The initial experience with MPDL3280A in RCC indicated the presence of responses across all dose, with some patients with RCC experiencing prolonged stable disease before experiencing tumour response. The 24-week PFS was 50% among the 39 patients evaluated for efficacy (Cho et al, 2013). MPDL3280A is currently being investigated as monotherapy or in combination with bevacizumab as compared with a control arm of sunitinib in patients with treatment-naive, locally advanced or metastatic RCC.

Triple-negative breast cancer

Programmed cell death protein-1/ligand-1 is expressed in 20% of triple-negative breast cancer (TNBCs), suggesting PD-L1 as a therapeutic target in TNBCs (Mittendorf et al, 2014). A phase Ib clinical trial with pembrolizumab in 27 patients with heavily pretreated recurrent or metastatic TNBC positive for PD-L1 achieved one complete response, four partial responses and seven cases with stable disease. Another complete response and two partial responses were obtained in a similar subgroup of patients with MPDL3280A.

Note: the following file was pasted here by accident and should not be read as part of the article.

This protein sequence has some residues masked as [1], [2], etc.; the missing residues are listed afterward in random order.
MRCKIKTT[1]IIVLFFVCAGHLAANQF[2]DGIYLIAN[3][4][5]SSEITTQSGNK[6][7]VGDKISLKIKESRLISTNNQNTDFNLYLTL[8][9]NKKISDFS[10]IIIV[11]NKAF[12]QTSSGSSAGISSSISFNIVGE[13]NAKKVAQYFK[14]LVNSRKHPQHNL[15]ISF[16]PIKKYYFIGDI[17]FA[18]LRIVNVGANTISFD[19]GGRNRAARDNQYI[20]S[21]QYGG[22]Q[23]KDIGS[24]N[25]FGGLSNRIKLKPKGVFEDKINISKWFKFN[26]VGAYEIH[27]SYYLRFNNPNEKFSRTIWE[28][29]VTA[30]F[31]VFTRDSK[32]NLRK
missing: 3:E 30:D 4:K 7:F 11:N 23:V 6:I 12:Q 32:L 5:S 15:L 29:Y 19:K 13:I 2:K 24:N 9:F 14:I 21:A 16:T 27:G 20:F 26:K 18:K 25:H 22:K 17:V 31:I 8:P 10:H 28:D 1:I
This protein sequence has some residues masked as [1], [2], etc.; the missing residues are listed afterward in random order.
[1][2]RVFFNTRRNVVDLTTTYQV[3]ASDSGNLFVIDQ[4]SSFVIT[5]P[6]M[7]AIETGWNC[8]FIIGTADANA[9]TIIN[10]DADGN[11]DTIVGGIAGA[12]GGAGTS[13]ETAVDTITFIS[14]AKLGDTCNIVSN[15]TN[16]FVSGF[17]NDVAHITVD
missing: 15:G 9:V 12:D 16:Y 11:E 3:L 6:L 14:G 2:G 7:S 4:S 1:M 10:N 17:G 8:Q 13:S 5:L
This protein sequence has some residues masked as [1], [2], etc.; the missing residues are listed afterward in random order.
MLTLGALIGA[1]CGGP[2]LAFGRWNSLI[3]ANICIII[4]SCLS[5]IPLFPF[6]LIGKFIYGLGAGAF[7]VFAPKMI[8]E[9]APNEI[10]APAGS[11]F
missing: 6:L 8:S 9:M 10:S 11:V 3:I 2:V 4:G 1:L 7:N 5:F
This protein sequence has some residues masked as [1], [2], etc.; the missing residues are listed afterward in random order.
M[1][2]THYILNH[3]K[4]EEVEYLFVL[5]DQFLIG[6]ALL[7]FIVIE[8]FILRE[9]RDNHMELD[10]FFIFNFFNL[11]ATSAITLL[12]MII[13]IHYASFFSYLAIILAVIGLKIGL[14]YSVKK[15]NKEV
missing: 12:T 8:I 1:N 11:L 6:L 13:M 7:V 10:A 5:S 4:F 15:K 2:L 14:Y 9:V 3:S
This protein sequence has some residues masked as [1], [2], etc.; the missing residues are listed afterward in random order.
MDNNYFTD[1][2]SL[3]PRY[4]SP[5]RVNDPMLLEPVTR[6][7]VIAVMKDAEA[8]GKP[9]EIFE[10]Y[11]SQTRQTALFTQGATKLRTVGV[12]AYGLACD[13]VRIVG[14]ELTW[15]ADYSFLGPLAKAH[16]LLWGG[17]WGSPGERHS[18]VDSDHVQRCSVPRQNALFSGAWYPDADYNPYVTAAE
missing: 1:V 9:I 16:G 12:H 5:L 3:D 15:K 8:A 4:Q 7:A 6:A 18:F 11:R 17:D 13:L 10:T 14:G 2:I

Bladder cancer

A clinical trial involving patients with heavily pretreated metastatic bladder cancer selected to be PD-L1-positive based on an analysis of the PD-L1 expression on immune-infiltrating cells resulted in 10 out of 20 with a response (9 partial responses and 1 complete response). Response rates for patients with PD-L1-negative tumours have yet to be published (Powles et al, 2014). This study had a short follow-up of just 2.8 months, and further information will be needed to assess the benefits of PD-1/L1 blockade in patients with bladder cancer.

Haematologic malignancies